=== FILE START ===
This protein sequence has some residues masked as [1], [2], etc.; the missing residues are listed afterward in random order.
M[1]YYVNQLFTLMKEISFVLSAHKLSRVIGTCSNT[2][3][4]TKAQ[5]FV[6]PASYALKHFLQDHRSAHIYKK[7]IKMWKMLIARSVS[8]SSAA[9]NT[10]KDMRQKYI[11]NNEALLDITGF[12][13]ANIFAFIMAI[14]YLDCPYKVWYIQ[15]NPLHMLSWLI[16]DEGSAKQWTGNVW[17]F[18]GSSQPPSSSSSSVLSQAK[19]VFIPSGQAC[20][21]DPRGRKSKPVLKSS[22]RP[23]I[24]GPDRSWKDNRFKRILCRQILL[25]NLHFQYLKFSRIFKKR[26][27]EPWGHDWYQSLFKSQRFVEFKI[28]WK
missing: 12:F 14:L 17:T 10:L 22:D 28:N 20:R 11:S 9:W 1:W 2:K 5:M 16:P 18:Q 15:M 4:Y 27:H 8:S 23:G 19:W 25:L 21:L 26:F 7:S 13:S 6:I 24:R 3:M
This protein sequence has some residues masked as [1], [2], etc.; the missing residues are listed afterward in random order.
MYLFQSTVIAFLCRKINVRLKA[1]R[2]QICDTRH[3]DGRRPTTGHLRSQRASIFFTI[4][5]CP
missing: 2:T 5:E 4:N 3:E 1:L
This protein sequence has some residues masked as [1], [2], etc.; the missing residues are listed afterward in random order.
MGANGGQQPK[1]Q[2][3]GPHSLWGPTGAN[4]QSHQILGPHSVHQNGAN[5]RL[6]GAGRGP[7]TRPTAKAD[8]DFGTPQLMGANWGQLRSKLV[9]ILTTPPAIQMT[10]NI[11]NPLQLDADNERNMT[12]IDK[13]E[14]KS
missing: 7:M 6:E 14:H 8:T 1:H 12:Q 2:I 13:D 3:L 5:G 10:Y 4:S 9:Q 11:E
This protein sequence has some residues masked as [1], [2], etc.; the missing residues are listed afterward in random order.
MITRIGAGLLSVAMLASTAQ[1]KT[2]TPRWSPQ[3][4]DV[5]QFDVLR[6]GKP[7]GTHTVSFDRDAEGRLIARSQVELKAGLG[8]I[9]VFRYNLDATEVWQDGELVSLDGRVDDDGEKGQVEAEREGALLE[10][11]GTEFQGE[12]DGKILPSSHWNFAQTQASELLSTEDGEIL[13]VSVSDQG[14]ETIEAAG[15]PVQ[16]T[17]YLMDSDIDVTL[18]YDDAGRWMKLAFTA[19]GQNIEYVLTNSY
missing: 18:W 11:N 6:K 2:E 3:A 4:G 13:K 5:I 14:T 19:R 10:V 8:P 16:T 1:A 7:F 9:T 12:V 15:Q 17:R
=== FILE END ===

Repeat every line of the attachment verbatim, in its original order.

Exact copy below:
This protein sequence has some residues masked as [1], [2], etc.; the missing residues are listed afterward in random order.
M[1]YYVNQLFTLMKEISFVLSAHKLSRVIGTCSNT[2][3][4]TKAQ[5]FV[6]PASYALKHFLQDHRSAHIYKK[7]IKMWKMLIARSVS[8]SSAA[9]NT[10]KDMRQKYI[11]NNEALLDITGF[12][13]ANIFAFIMAI[14]YLDCPYKVWYIQ[15]NPLHMLSWLI[16]DEGSAKQWTGNVW[17]F[18]GSSQPPSSSSSSVLSQAK[19]VFIPSGQAC[20][21]DPRGRKSKPVLKSS[22]RP[23]I[24]GPDRSWKDNRFKRILCRQILL[25]NLHFQYLKFSRIFKKR[26][27]EPWGHDWYQSLFKSQRFVEFKI[28]WK
missing: 12:F 14:L 17:T 10:L 22:D 28:N 20:R 11:S 9:W 1:W 2:K 5:M 16:P 18:Q 15:M 4:Y 27:H 8:S 23:G 19:W 25:L 21:L 26:F 7:S 13:S 6:I 24:R 3:M
This protein sequence has some residues masked as [1], [2], etc.; the missing residues are listed afterward in random order.
MYLFQSTVIAFLCRKINVRLKA[1]R[2]QICDTRH[3]DGRRPTTGHLRSQRASIFFTI[4][5]CP
missing: 2:T 5:E 4:N 3:E 1:L
This protein sequence has some residues masked as [1], [2], etc.; the missing residues are listed afterward in random order.
MGANGGQQPK[1]Q[2][3]GPHSLWGPTGAN[4]QSHQILGPHSVHQNGAN[5]RL[6]GAGRGP[7]TRPTAKAD[8]DFGTPQLMGANWGQLRSKLV[9]ILTTPPAIQMT[10]NI[11]NPLQLDADNERNMT[12]IDK[13]E[14]KS
missing: 7:M 6:E 14:H 8:T 1:H 12:Q 2:I 13:D 3:L 5:G 10:Y 4:S 9:Q 11:E
This protein sequence has some residues masked as [1], [2], etc.; the missing residues are listed afterward in random order.
MITRIGAGLLSVAMLASTAQ[1]KT[2]TPRWSPQ[3][4]DV[5]QFDVLR[6]GKP[7]GTHTVSFDRDAEGRLIARSQVELKAGLG[8]I[9]VFRYNLDATEVWQDGELVSLDGRVDDDGEKGQVEAEREGALLE[10][11]GTEFQGE[12]DGKILPSSHWNFAQTQASELLSTEDGEIL[13]VSVSDQG[14]ETIEAAG[15]PVQ[16]T[17]YLMDSDIDVTL[18]YDDAGRWMKLAFTA[19]GQNIEYVLTNSY
missing: 18:W 11:N 6:K 2:E 3:A 4:G 13:K 5:I 14:T 19:R 10:V 8:P 16:T 1:A 7:F 9:T 12:V 15:Q 17:R